It appears the 2019 supply greatly exceeded demand and hemp fiber and grain feedstock prices plunged during 2019. The supply/demand discrepancy was greater for the Great Plains compared with some other areas. Rather than outright purchase of feedstock at an agreed price, processors offered growers a profit share arrangement on the product once sold. Available market information is too weak for prediction but indicates a need for caution. Some brokers and processors may be new with little capacity to fulfill obligations under adverse conditions with risks of failed contracts or delayed acceptance of feedstock. See a USDA ERS Feb 2020 report.

Hemp Production Budgets

For information on budgeting for hemp grain, fiber and CBD production, see worksheets from Pennsylvania State University and from the University of Kentucky.

Questions and Answers

  1. What are the certification requirements to produce hemp in Nebraska? Nebraska’s hemp regulations have been approved by USDA. Hemp production and processing in Nebraska requires a signed license agreement from the Nebraska Department of Agriculture. Under federal law, industrial hemp must be less than 0.3% THC. The application fee is $100. If approved, a grower will pay $400 and a processor will pay $800 in registration fees.
  2. What are inspection requirements to ensure less than 0.3% THC concentration? The state will collect random samples from farmer fields within 15 days before the harvest date in the presence of the grower. Samples will be analyzed by a laboratory with US DEA registration and ISO 17025 accreditation.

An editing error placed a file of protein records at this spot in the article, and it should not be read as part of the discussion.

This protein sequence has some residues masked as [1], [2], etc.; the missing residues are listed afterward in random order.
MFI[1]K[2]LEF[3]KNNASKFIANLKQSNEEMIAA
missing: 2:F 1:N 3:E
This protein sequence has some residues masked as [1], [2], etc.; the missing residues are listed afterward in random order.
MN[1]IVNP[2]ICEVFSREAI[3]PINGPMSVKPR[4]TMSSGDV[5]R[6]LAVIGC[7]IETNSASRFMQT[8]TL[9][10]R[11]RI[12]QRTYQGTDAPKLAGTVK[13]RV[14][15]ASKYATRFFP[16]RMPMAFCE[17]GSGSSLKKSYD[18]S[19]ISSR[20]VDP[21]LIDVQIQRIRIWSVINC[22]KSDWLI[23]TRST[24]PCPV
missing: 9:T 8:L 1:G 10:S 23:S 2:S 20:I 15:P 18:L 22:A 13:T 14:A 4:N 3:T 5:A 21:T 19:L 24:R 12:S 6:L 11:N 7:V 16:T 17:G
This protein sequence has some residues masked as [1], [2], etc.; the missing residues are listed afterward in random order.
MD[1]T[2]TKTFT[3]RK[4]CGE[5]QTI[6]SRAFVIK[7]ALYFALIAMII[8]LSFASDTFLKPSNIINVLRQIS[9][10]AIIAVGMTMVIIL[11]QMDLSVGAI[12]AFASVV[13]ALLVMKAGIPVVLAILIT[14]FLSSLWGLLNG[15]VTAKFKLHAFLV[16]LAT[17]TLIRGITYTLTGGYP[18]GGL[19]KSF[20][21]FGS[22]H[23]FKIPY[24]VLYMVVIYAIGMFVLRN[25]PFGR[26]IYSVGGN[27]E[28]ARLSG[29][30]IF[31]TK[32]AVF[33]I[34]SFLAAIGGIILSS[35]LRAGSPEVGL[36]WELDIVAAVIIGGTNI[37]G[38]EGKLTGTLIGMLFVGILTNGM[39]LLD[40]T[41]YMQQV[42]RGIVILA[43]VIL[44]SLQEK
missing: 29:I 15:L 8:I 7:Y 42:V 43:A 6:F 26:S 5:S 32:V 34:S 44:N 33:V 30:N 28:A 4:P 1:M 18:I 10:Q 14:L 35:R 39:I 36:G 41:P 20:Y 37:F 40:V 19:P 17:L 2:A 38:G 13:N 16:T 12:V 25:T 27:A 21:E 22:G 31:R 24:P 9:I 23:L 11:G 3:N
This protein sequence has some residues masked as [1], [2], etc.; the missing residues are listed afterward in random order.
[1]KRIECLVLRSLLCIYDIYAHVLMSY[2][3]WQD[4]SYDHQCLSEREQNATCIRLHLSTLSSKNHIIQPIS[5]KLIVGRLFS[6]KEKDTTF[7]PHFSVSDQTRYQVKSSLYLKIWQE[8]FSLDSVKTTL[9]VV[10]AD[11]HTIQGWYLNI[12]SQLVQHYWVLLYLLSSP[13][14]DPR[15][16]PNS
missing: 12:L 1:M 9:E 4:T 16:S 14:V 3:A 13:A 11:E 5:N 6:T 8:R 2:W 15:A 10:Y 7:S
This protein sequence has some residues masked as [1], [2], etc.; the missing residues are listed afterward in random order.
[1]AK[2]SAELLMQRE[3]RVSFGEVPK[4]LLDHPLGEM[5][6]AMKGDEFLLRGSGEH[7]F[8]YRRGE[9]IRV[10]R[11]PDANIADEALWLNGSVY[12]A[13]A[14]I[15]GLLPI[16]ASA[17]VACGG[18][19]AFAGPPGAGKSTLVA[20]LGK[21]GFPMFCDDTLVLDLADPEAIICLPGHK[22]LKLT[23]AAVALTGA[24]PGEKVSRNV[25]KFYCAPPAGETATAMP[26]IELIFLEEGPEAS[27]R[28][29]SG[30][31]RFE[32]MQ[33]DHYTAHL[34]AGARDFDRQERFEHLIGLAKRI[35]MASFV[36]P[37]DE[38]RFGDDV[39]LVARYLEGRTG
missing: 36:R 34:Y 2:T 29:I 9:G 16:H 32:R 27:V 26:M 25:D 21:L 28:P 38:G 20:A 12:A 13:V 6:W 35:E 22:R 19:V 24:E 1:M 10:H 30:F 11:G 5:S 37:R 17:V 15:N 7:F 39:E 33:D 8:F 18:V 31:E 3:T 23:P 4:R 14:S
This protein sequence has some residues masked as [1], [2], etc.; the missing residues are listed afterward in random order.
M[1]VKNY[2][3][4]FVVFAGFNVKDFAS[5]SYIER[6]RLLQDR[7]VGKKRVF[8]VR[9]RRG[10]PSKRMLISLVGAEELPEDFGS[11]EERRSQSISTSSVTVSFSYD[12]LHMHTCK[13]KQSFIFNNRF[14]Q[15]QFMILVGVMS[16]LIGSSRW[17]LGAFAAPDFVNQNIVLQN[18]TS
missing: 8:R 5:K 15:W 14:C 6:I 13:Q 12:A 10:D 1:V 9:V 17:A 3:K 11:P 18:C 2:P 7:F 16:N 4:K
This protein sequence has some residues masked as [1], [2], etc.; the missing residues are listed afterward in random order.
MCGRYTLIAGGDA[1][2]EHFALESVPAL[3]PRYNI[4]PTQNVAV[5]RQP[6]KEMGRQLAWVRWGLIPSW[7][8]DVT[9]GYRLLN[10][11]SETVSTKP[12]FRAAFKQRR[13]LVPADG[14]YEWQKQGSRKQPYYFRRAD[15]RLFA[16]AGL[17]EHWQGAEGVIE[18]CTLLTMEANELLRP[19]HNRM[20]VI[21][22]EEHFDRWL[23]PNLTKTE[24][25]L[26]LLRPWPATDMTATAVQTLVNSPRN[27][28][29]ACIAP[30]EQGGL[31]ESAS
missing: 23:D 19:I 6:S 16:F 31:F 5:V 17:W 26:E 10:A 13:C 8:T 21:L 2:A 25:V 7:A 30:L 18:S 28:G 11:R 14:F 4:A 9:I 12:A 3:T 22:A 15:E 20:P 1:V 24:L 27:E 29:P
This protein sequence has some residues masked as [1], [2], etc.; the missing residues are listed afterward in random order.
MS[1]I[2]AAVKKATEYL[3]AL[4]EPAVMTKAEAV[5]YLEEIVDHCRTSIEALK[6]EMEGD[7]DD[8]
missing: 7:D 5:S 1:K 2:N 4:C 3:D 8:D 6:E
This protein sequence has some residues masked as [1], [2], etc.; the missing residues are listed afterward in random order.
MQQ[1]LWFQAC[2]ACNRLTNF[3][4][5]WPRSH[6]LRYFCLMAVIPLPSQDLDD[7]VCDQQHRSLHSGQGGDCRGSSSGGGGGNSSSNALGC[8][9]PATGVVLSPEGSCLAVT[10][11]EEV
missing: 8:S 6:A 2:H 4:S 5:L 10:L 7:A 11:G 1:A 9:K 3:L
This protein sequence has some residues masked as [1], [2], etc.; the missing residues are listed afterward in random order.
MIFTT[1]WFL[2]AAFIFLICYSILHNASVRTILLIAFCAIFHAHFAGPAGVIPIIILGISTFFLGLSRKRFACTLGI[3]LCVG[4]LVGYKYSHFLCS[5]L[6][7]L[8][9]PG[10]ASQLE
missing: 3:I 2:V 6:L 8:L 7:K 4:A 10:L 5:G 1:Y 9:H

3. What are the marketing opportunities for hemp? Do you need to presell the crop or sell after harvest? The Market is uncertain and production should be under contract with a processor. The decision to pre-sell or hold usually has more to do with financing needs and financial plans of both the farmers and the processors that may commission the crop. Some brokers and processors may be new or financially weak with little capacity to fulfill obligations under adverse conditions with risks of failed contracts or delayed acceptance of feedstock.
  4. Without a commodity exchange for hemp, it’s hard to know how much one would need to make to at least break even. What are prices like? Are they trending up? Is it possible to be profitable? The 2019 supply appears to have greatly exceeded demand and prices plummeted. Good market information is scarce. However, many crops have been lost to fake science and bad genetics. With such a growth market, farmers need to use proven and certified genetics and proven supply chain networks, realizing that some stakeholders could take unscrupulous shortcuts such as selling inappropriate seed.
  5. Is crop insurance available for industrial hemp? The USDA Multi-peril Crop Insurance Pilot Insurance Program was initiated in 2020 for 21 states but not for Nebraska. The crop insurance is only applicable with a contract. The Noninsured Crop Disaster Assistance Program “provides coverage against loss for hemp grown for fiber, grain, seed or CBD for the 2020 crop year where no permanent federal crop insurance program is available.”
  6. Where do you buy hemp seed and other specialized inputs? There are a few good sources of hemp seed. Be cautious and ensure that varieties you’re considering are well adapted with certification for <0.3% THC. For CBD production, validate the feminization of seed as growing only female plants is preferred as pollination leads to seed production and decreased CBD yield.
  7. Who’s the most likely candidate for hemp production? Adding another profitable crop in your rotation often makes for good agronomy. For those already including small grain or hay in their rotation, production of hemp grain and fiber may not require much additional equipment. Hemp for CBD is a horticultural crop with high labor demand, often with greenhouse production at least for seedling production, and the need for drying facilities.